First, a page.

As it turns out, Doucleff and her own 2-year-old daughter were excellent candidates for testing out the theory that children's zest for being "helpers" can be positively directed. While they learned that helping with some tasks may need to be on hold for the time being (such as picking up dog poo and helping with hot skillets), Doucleff says encouraging her daughter to help with dishes, laundry and other toddler-sized tasks may slow the progress a bit—but it's paying off in other ways.

"Such contributions are tiny—and don't really help me. But I can tell she is learning something golden: To love collaborative activities and working together," Doucleff says.

After striving to work together on chores, Doucleff says she learned positive changes can be as simple as making an activity out of chores (rather than saving them for nap time) and by identifying the toddler-friendly action in the larger chore (such as holding the dust pan or by matching socks).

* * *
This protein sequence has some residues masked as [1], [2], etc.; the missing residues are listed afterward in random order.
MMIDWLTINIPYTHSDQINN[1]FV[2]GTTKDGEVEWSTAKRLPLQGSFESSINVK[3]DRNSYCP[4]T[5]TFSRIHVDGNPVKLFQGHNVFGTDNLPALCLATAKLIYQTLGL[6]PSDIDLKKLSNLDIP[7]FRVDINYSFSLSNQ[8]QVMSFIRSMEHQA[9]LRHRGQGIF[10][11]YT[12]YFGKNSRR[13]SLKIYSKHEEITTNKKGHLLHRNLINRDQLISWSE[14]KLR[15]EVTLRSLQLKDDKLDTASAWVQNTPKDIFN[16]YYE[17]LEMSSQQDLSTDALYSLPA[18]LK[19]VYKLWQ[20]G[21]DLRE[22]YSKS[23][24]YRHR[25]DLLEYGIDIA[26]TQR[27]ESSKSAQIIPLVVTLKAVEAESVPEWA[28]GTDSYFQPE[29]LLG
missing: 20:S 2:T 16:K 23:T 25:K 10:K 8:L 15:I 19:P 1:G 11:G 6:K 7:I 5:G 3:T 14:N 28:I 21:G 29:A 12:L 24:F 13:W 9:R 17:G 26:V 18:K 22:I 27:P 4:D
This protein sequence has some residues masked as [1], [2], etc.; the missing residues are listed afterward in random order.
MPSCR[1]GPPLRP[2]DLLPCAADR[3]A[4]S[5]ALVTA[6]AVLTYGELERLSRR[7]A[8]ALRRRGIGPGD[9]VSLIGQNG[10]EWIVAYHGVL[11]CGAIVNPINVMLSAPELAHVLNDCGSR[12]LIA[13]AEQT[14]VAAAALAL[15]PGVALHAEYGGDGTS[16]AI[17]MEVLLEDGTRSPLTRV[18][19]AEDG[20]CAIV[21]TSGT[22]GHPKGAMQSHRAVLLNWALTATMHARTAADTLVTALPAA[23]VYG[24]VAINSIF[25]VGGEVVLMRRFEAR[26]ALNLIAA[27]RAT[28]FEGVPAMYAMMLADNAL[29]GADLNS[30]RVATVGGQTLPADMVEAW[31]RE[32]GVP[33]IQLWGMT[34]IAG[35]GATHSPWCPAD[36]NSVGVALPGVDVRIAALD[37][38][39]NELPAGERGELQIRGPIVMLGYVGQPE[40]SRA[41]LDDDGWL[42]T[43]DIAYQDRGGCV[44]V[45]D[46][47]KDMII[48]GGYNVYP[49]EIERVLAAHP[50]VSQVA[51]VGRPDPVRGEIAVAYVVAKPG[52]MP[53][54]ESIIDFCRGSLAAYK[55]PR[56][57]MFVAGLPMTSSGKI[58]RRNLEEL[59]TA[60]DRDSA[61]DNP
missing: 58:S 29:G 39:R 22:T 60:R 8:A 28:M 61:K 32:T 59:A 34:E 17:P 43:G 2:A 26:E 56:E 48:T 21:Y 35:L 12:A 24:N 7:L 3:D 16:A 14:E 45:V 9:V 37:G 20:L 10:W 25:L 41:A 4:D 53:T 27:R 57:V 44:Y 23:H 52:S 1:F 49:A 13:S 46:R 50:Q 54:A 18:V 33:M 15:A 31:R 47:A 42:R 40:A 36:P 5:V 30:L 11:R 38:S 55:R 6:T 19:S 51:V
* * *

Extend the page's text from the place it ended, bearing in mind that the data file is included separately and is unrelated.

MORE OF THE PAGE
As Dr. Laura Markham previously said for Motherly, kids appreciate having responsibilities. "All children want to see themselves as 'response-able'—powerful and able to respond to what needs to be done. They need this for their self-esteem, and for their lives to have meaning."

How to try it at home

For proof, we shouldn't only look to the entire Mayan culture, but also aim to practice this philosophy in our own homes. To do so, Markham suggests a few places to start:

1. Raise your children to clean up their own messes: If they spill their milk, give them the towel to help clean it up.

2. Empower your children to do the thinking: Instead of telling them to brush their teeth, ask, "What's the next thing we do in the morning?"

3. Model responsibility: If you see trash at the playground, narrate, "I'm going to throw this in the bin because we don't like litter."